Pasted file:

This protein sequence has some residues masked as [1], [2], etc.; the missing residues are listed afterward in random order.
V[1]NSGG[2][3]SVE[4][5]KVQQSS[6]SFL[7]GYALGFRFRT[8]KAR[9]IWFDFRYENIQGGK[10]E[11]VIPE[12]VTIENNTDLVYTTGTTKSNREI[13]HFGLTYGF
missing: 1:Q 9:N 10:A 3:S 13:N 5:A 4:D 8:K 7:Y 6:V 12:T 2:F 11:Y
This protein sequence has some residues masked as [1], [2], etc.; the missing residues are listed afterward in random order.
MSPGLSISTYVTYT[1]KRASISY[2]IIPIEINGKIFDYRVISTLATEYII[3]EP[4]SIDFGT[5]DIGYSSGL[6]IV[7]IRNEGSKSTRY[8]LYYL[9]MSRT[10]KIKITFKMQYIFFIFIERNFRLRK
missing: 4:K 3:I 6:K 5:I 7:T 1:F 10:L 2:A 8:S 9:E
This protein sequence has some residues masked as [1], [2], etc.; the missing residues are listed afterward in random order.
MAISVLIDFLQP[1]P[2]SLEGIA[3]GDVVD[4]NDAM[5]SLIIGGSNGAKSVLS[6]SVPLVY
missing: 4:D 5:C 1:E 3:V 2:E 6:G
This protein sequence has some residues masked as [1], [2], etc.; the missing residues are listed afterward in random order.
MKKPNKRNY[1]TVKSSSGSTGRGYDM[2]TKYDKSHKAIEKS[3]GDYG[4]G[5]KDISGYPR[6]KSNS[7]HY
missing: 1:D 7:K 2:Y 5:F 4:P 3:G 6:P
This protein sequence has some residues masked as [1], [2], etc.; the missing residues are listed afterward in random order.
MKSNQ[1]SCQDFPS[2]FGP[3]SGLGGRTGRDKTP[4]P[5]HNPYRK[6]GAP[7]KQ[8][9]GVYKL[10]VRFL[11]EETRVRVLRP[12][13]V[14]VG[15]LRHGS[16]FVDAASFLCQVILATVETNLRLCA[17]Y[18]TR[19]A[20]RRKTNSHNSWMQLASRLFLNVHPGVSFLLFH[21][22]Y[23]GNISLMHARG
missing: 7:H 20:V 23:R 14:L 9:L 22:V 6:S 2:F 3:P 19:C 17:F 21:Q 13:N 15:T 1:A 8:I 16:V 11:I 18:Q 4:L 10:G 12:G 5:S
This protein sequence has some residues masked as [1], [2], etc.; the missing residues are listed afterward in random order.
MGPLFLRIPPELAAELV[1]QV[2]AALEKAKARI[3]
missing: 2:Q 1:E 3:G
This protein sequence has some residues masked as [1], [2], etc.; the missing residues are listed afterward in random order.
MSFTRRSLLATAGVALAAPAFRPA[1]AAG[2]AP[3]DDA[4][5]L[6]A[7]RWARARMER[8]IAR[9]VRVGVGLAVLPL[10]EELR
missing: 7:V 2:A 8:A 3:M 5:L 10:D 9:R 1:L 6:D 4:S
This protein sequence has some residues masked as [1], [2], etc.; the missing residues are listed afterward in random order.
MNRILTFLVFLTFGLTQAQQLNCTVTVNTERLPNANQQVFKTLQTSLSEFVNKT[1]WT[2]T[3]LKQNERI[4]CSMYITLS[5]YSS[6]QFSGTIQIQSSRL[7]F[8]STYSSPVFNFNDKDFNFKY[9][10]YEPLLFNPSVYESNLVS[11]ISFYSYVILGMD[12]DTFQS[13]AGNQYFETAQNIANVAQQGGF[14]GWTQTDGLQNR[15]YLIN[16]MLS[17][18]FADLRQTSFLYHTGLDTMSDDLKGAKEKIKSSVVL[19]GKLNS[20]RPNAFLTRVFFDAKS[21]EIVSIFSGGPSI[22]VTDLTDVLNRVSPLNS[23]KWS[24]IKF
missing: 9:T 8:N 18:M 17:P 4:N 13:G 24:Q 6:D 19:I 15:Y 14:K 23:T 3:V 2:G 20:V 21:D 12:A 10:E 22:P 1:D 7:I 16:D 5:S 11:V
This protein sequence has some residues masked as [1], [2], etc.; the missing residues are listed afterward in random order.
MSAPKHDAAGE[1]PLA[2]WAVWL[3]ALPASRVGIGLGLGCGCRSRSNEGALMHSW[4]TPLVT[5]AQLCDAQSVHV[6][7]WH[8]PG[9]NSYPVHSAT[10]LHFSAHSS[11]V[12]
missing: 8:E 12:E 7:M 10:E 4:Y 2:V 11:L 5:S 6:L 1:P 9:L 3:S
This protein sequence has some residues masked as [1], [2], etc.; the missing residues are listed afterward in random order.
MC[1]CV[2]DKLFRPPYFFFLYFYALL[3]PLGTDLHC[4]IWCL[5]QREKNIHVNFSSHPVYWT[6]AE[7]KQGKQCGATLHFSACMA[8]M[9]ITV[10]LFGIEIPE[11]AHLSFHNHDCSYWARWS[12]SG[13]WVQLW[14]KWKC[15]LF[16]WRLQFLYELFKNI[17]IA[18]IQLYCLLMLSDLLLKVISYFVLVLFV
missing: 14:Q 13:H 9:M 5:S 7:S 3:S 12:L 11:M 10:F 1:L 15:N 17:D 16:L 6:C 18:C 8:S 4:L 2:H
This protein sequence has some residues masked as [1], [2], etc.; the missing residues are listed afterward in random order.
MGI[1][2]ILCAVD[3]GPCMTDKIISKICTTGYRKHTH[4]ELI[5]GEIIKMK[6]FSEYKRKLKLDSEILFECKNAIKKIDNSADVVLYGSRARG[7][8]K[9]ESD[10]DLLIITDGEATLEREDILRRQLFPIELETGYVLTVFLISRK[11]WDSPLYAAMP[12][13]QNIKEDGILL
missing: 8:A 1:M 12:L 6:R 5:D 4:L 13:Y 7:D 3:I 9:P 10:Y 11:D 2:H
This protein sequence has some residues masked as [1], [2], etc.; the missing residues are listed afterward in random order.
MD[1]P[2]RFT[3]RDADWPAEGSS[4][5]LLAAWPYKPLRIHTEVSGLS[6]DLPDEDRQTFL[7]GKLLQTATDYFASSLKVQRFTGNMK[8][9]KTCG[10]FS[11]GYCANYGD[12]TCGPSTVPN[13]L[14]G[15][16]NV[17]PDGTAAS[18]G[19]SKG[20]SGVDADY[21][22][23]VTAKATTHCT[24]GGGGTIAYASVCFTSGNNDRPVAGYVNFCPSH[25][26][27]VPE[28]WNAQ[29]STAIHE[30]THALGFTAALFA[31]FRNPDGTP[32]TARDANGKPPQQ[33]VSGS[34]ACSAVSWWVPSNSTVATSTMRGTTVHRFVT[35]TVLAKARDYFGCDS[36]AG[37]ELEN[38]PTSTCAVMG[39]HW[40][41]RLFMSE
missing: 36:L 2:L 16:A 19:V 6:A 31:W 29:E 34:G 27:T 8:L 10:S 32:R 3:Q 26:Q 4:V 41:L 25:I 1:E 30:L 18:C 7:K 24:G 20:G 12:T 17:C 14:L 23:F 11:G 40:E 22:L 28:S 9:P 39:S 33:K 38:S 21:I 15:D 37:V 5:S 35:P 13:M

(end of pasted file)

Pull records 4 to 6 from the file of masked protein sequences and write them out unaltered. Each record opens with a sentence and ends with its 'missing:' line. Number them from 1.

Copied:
This protein sequence has some residues masked as [1], [2], etc.; the missing residues are listed afterward in random order.
MKKPNKRNY[1]TVKSSSGSTGRGYDM[2]TKYDKSHKAIEKS[3]GDYG[4]G[5]KDISGYPR[6]KSNS[7]HY
missing: 1:D 7:K 2:Y 5:F 4:P 3:G 6:P
This protein sequence has some residues masked as [1], [2], etc.; the missing residues are listed afterward in random order.
MKSNQ[1]SCQDFPS[2]FGP[3]SGLGGRTGRDKTP[4]P[5]HNPYRK[6]GAP[7]KQ[8][9]GVYKL[10]VRFL[11]EETRVRVLRP[12][13]V[14]VG[15]LRHGS[16]FVDAASFLCQVILATVETNLRLCA[17]Y[18]TR[19]A[20]RRKTNSHNSWMQLASRLFLNVHPGVSFLLFH[21][22]Y[23]GNISLMHARG
missing: 7:H 20:V 23:R 14:L 9:L 22:V 6:S 2:F 3:P 19:C 17:F 21:Q 13:N 15:T 1:A 8:I 16:V 11:I 18:Q 4:L 10:G 12:G 5:S
This protein sequence has some residues masked as [1], [2], etc.; the missing residues are listed afterward in random order.
MGPLFLRIPPELAAELV[1]QV[2]AALEKAKARI[3]
missing: 2:Q 1:E 3:G